There’s always a big rush when someone you’ve respected and admired for a long time writes a specific response to your question. I’ve still got an email from 2004 when the author Greg Egan took a moment to reply to an email I sent him.

Ritholtz, for the small number of friends and my parents who take time to read this blog, is a well known in the world of finance, whose blog The Big Picture I’ve followed for many years now. You can read his Wikipedia entry for more specifics but it suffices to say that offering a direct response to a kid from Nairobi wouldn’t need to be a high priority. But he did and I think quite a few people whose world intersects with mine but not that of the Bloomberg/Investor will benefit from what he sent my way.

First, here is what I wrote in a comment on his blog, asking about what individual investors should do if we’re so demonstrably bad in our decision making:

So a question then for “Guest Author,” Barry, or any others from the world of the much spited individual investor.

What’s a little guy like me supposed to do given that:

1. I don’t have a large enough portfolio to have an account managed by some clever adviser.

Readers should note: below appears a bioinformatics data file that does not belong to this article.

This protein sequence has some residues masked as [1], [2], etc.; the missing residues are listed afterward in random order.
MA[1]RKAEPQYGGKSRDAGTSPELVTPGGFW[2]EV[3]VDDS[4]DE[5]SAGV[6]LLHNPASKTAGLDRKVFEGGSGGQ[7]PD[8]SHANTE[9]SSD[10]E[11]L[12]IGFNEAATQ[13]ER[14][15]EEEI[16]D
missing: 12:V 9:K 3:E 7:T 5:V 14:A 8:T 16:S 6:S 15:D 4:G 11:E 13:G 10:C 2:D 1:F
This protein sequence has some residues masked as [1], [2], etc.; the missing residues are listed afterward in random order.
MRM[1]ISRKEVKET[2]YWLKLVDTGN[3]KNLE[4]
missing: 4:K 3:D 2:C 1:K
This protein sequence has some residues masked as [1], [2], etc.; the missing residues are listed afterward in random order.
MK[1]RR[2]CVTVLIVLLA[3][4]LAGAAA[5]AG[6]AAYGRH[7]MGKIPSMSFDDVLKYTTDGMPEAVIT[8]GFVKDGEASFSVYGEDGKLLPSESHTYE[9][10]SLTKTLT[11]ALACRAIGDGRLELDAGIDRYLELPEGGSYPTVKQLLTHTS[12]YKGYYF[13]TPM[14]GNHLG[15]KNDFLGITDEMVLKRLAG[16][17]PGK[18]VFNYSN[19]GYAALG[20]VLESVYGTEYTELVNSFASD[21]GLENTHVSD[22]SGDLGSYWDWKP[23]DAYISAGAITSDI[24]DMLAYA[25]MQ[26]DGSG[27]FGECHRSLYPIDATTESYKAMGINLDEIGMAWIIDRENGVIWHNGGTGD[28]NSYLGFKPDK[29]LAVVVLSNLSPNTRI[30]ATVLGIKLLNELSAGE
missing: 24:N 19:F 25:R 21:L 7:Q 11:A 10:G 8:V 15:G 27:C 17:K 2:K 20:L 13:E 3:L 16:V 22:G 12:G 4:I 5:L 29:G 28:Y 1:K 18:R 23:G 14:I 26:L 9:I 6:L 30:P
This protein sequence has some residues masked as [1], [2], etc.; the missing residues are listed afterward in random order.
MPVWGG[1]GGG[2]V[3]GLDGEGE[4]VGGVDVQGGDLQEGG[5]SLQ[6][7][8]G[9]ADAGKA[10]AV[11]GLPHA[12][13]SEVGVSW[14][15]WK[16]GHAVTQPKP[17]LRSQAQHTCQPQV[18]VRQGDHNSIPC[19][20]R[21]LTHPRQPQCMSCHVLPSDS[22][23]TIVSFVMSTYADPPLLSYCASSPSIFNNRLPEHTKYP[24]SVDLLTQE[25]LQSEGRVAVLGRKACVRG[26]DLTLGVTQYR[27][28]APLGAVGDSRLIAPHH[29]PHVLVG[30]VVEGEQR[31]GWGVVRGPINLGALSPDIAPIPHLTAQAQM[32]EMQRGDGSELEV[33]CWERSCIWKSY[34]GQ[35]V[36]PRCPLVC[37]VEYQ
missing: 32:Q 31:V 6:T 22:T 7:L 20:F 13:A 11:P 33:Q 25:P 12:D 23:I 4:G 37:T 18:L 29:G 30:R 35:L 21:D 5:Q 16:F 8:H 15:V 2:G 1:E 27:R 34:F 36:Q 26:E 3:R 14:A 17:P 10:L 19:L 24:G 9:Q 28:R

2. I’m not interested in paying a Mutual Fund management fees to be correlated with the market or worse.
3. I’m striving to learn not just from blogs but from different books and free online classes on finance and portfolio management.
4. I’m not the guy from the part of town (ok part of the world, to be honest) where it will all be okay and some inheritance or parental bail out will ever kick in
5. I’ve got 15 years until kids start going to college and 30 until I can max out my social security retirement benefits.

Barry pointed me to the following:

· 10 financial resolutions you can actually keep
· Ritholtz’s rules of investing
· Ritholtz’s rules of investing (part II)
· Investors’ 10 most common mistakes

Thanks Barry, and hopefully someone browsing by will benefit from them as well.